Take the 2-minute tour ×
Mathematica Stack Exchange is a question and answer site for users of Mathematica. It's 100% free, no registration required.

I am trying to apply InversePermutation on a list of sublists of selected permutation elements. First I am trying to see if I am able to reach every element,

temp = {{Cycles[{}]}, {Cycles[{}], Cycles[(12)]}, {Cycles[{}], 
   Cycles[(13)]}}

So the code I have tried to print all is

k = 1; i = 1; Do[Do[Apply[Print, i], {i, k}], {k, temp}]

which gives $\{\}\{\}\{1 2\}\{\}\{1 3\}....$ it pics only content of Cycle. So, I changed it a bit as,

k = 1; i = 1; Do[Do[Apply[Print, {i}], {i, k}], {k, temp}]

Surprisingly it started to take all the contents with Cycle prefix along, giving

$\{\text{Cycles}[\{\}]\}\\ \left\{\text{Cycles}[\{\}],\text{Cycles}\left[\left( \begin{array}{cc} 1 & 2 \\ \end{array} \right)\right]\right\}....$

What I could not understand is that putting {i} instead of i changed what ?
Edit: I am not able to replace this Print with InversePermutation.It doesn't respond if I replace Print with it. Can someone suggest what I am doing wrong?

share|improve this question

2 Answers 2

up vote 5 down vote accepted

Note that your definitions k=1 and i=1 make little difference, as i and k are local in the do loops. To see how the code behaves we actually have to look at the range specifications for k first.

temp is a list, so values for k be taken from this list. But the values for k are then always lists as well, as temp is a list of lists. So also in the inner loop we have for every value of k a Do loop of the form Do[expr, {i, list}]. So i takes every element of this list as a value.

I am unsure if you meant this to happen. At least you are finding all the Cycles :). But it confuses me that you would set i and k to 1 then..

Suggestion

Evaluate

Clear[i, k]
Do[Print[i], {k, temp}, {i, k}]

Cycles[{}], Cycles[{}], Cycles[12]...

You see that you need no definitions for i and k? And that you can do with only one Do loop? And that you don't need Apply?

Also evaluate

Map[Print, Flatten[temp]];

Cycles[{}], Cycles[{}], Cycles[12]...

Further note

Apply is a function that changes the head of an expression. Apply[Print, i] is generally not good code in a Do loop where i is a variable, as in case i=1 for example, i has no proper head, as the integer 1 is a so called atom of Mathematica.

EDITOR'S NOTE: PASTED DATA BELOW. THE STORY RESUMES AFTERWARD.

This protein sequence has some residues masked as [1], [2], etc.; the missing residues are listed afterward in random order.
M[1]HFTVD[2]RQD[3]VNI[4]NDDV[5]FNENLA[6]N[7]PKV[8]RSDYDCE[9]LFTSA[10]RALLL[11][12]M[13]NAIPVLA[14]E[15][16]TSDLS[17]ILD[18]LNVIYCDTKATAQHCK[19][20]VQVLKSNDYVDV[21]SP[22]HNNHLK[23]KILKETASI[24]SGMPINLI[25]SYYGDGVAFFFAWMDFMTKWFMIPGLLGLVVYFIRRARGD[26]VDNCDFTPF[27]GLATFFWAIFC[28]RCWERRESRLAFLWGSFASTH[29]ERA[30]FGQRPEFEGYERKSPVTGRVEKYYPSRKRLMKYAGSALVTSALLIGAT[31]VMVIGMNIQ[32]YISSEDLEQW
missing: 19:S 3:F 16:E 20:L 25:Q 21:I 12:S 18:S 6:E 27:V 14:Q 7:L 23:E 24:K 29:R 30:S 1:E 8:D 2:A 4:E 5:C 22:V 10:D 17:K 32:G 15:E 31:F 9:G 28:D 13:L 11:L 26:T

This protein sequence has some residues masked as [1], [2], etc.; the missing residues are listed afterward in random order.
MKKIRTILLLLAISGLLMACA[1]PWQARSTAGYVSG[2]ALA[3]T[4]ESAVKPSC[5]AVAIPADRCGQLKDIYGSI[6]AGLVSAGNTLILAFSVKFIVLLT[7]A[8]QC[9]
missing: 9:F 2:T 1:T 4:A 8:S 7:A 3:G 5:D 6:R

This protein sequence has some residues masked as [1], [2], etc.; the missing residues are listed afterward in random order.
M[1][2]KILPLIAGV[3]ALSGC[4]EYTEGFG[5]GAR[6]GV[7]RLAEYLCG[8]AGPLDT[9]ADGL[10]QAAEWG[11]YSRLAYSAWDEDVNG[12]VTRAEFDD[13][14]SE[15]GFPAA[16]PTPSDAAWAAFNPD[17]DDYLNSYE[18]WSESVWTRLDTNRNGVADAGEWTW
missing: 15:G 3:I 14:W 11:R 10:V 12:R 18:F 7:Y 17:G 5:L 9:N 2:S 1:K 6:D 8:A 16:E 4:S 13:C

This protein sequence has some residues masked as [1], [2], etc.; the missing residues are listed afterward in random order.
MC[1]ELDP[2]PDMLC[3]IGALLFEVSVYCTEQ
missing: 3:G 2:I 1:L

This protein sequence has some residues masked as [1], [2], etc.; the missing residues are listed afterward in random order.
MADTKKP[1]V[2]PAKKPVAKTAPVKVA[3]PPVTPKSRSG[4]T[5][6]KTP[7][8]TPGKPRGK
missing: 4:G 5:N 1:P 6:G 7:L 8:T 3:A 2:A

Apply[Print, {1}] is "good code", as the head of {1} is List and {1}.

Anyway, as it turns out, i is never 1 inside the Do loops so I guess this doesn't matter.

In your example, if you use Apply[Print, Cycles[{}]], that becomes Print[{}]. If you do Apply[Print, {Cycles[{}]}], that becomes Print[Cycles[{}]].

share|improve this answer
    
your explanation is very informative, thanks a lot. –  Rorschach Jun 1 '13 at 18:40
    
@rafiki Okido, no problem :) –  Jacob Akkerboom Jun 1 '13 at 18:43

Looking at your Do loops, you can combine them into a single Do expression; I will replace Do with Table to return all evaluations in nested lists, and I will use an arbitrary head label to show which parts are assigned to i in each loop:

Table[label[i], {k, temp}, {i, k}]
{{label[Cycles[{}]]}, {label[Cycles[{}]], label[Cycles[12]]},
 {label[Cycles[{}]], label[Cycles[13]]}}

Note that the same expression can be produced with:

Map[label, temp, {2}]
{{label[Cycles[{}]]}, {label[Cycles[{}]], label[Cycles[12]]},
 {label[Cycles[{}]], label[Cycles[13]]}}

Now we can address this part of your question:

What I could not understand is that putting {i} instead of i changed what?

The operation Apply[ff, expr] replaces the head of expr with ff. In the case of {stuff} the head is List, so you simply get ff[stuff]. Combined with the above, and using Scan in place of Map (which has similar syntax), with {i} you are therefore just doing the equivalent of:

Scan[Print, temp, {2}]

Depending on what you want to do you may find value in Level:

Level[temp, {2}]
{Cycles[{}], Cycles[{}], Cycles[12], Cycles[{}], Cycles[13]}
share|improve this answer
    
ya yesterday night after reading your other post on loops, I tried the same and could do it. Thanks for posting here in more refined way. –  Rorschach Jun 3 '13 at 4:01

Your Answer

 
discard

By posting your answer, you agree to the privacy policy and terms of service.

Not the answer you're looking for? Browse other questions tagged or ask your own question.